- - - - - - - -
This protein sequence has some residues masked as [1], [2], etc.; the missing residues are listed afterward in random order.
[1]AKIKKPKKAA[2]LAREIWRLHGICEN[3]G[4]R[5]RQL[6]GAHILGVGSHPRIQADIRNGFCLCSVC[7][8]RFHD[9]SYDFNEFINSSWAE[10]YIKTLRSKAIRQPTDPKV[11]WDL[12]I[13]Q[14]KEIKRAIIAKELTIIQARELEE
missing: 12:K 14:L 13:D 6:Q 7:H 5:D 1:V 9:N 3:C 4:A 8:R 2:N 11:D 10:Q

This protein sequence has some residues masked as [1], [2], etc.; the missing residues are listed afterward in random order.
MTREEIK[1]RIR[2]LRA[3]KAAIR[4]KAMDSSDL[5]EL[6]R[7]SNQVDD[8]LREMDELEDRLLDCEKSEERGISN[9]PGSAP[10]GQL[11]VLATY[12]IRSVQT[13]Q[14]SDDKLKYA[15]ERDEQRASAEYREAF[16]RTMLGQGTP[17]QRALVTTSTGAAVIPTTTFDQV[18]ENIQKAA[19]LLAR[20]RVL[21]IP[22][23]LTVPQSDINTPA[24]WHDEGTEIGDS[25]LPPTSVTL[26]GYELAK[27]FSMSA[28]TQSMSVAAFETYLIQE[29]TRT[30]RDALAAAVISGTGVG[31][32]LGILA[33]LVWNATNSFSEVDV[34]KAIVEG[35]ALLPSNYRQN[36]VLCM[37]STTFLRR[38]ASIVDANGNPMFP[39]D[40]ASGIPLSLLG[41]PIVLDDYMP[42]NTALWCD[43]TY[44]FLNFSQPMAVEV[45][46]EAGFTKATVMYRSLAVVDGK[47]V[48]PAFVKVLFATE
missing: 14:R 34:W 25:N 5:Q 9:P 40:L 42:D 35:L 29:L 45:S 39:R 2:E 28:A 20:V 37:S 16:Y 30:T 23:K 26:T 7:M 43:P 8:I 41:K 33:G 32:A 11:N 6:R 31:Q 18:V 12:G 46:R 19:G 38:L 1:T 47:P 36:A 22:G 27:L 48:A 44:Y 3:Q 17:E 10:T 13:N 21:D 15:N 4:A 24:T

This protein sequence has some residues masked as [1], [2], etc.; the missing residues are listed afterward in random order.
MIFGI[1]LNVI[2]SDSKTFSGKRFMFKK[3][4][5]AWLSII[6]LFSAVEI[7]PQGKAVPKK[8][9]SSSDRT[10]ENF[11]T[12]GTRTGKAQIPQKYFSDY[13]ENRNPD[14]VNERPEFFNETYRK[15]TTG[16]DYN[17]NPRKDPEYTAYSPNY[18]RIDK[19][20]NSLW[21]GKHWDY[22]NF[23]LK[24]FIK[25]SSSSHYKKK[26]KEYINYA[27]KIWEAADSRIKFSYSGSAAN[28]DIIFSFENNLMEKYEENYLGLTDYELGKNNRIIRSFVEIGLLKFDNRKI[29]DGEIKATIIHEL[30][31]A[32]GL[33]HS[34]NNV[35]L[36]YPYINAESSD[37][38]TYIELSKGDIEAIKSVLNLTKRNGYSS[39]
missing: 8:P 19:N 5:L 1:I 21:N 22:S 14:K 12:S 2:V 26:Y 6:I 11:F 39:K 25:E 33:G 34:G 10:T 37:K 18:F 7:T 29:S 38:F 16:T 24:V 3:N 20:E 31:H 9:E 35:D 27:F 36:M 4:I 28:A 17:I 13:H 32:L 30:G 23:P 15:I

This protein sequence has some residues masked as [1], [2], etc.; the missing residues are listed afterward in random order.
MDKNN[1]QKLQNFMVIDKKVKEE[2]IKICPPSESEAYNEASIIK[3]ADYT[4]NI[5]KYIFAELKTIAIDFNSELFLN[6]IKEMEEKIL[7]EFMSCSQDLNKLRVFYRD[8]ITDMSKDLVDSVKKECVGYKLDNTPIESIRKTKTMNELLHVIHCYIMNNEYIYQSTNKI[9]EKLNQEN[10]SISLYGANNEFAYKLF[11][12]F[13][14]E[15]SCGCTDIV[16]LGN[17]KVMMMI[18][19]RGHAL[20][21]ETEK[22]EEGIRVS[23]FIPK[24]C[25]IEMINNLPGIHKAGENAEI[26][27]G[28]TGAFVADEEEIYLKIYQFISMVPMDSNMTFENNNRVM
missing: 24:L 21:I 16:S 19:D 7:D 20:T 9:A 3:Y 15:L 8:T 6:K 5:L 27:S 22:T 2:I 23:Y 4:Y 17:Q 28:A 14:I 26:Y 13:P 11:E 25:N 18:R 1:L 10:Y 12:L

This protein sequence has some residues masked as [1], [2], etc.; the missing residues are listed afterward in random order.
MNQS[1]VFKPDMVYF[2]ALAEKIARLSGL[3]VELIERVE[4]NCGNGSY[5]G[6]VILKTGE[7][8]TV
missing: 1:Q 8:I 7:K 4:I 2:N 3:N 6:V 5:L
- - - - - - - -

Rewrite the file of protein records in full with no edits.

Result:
This protein sequence has some residues masked as [1], [2], etc.; the missing residues are listed afterward in random order.
[1]AKIKKPKKAA[2]LAREIWRLHGICEN[3]G[4]R[5]RQL[6]GAHILGVGSHPRIQADIRNGFCLCSVC[7][8]RFHD[9]SYDFNEFINSSWAE[10]YIKTLRSKAIRQPTDPKV[11]WDL[12]I[13]Q[14]KEIKRAIIAKELTIIQARELEE
missing: 12:K 14:L 13:D 6:Q 7:H 5:D 1:V 9:N 3:C 4:A 8:R 2:N 11:D 10:Q

This protein sequence has some residues masked as [1], [2], etc.; the missing residues are listed afterward in random order.
MTREEIK[1]RIR[2]LRA[3]KAAIR[4]KAMDSSDL[5]EL[6]R[7]SNQVDD[8]LREMDELEDRLLDCEKSEERGISN[9]PGSAP[10]GQL[11]VLATY[12]IRSVQT[13]Q[14]SDDKLKYA[15]ERDEQRASAEYREAF[16]RTMLGQGTP[17]QRALVTTSTGAAVIPTTTFDQV[18]ENIQKAA[19]LLAR[20]RVL[21]IP[22][23]LTVPQSDINTPA[24]WHDEGTEIGDS[25]LPPTSVTL[26]GYELAK[27]FSMSA[28]TQSMSVAAFETYLIQE[29]TRT[30]RDALAAAVISGTGVG[31][32]LGILA[33]LVWNATNSFSEVDV[34]KAIVEG[35]ALLPSNYRQN[36]VLCM[37]STTFLRR[38]ASIVDANGNPMFP[39]D[40]ASGIPLSLLG[41]PIVLDDYMP[42]NTALWCD[43]TY[44]FLNFSQPMAVEV[45][46]EAGFTKATVMYRSLAVVDGK[47]V[48]PAFVKVLFATE
missing: 14:R 34:W 25:N 5:Q 9:P 40:L 42:D 35:L 29:L 45:S 39:R 2:E 28:A 20:V 37:S 16:Y 30:T 23:K 26:T 7:M 43:P 8:I 41:K 33:G 32:A 11:N 6:R 31:Q 18:V 12:G 46:R 19:G 38:L 1:T 47:P 36:A 22:G 27:L 48:A 44:Y 3:Q 17:E 10:T 13:N 21:D 15:N 4:A 24:T

This protein sequence has some residues masked as [1], [2], etc.; the missing residues are listed afterward in random order.
MIFGI[1]LNVI[2]SDSKTFSGKRFMFKK[3][4][5]AWLSII[6]LFSAVEI[7]PQGKAVPKK[8][9]SSSDRT[10]ENF[11]T[12]GTRTGKAQIPQKYFSDY[13]ENRNPD[14]VNERPEFFNETYRK[15]TTG[16]DYN[17]NPRKDPEYTAYSPNY[18]RIDK[19][20]NSLW[21]GKHWDY[22]NF[23]LK[24]FIK[25]SSSSHYKKK[26]KEYINYA[27]KIWEAADSRIKFSYSGSAAN[28]DIIFSFENNLMEKYEENYLGLTDYELGKNNRIIRSFVEIGLLKFDNRKI[29]DGEIKATIIHEL[30][31]A[32]GL[33]HS[34]NNV[35]L[36]YPYINAESSD[37][38]TYIELSKGDIEAIKSVLNLTKRNGYSS[39]
missing: 8:P 19:N 5:L 1:I 21:N 22:S 14:K 12:S 2:V 26:Y 6:I 11:F 39:K 25:E 33:G 34:G 10:T 37:K 18:F 7:T 29:S 38:F 16:T 24:V 3:N 20:E 31:H 9:E 35:D 27:F 36:M 4:I 28:A 17:I 13:H 32:L 30:G 23:P 15:I

This protein sequence has some residues masked as [1], [2], etc.; the missing residues are listed afterward in random order.
MDKNN[1]QKLQNFMVIDKKVKEE[2]IKICPPSESEAYNEASIIK[3]ADYT[4]NI[5]KYIFAELKTIAIDFNSELFLN[6]IKEMEEKIL[7]EFMSCSQDLNKLRVFYRD[8]ITDMSKDLVDSVKKECVGYKLDNTPIESIRKTKTMNELLHVIHCYIMNNEYIYQSTNKI[9]EKLNQEN[10]SISLYGANNEFAYKLF[11][12]F[13][14]E[15]SCGCTDIV[16]LGN[17]KVMMMI[18][19]RGHAL[20][21]ETEK[22]EEGIRVS[23]FIPK[24]C[25]IEMINNLPGIHKAGENAEI[26][27]G[28]TGAFVADEEEIYLKIYQFISMVPMDSNMTFENNNRVM
missing: 24:L 21:I 16:S 19:D 7:D 20:T 9:A 3:Y 15:L 8:T 6:K 5:L 27:S 22:T 2:I 23:Y 4:Y 17:Q 28:A 14:I 26:Y 13:P 11:E 25:N 18:R 1:L 10:Y 12:L

This protein sequence has some residues masked as [1], [2], etc.; the missing residues are listed afterward in random order.
MNQS[1]VFKPDMVYF[2]ALAEKIARLSGL[3]VELIERVE[4]NCGNGSY[5]G[6]VILKTGE[7][8]TV
missing: 1:Q 8:I 7:K 4:I 2:N 3:N 6:V 5:L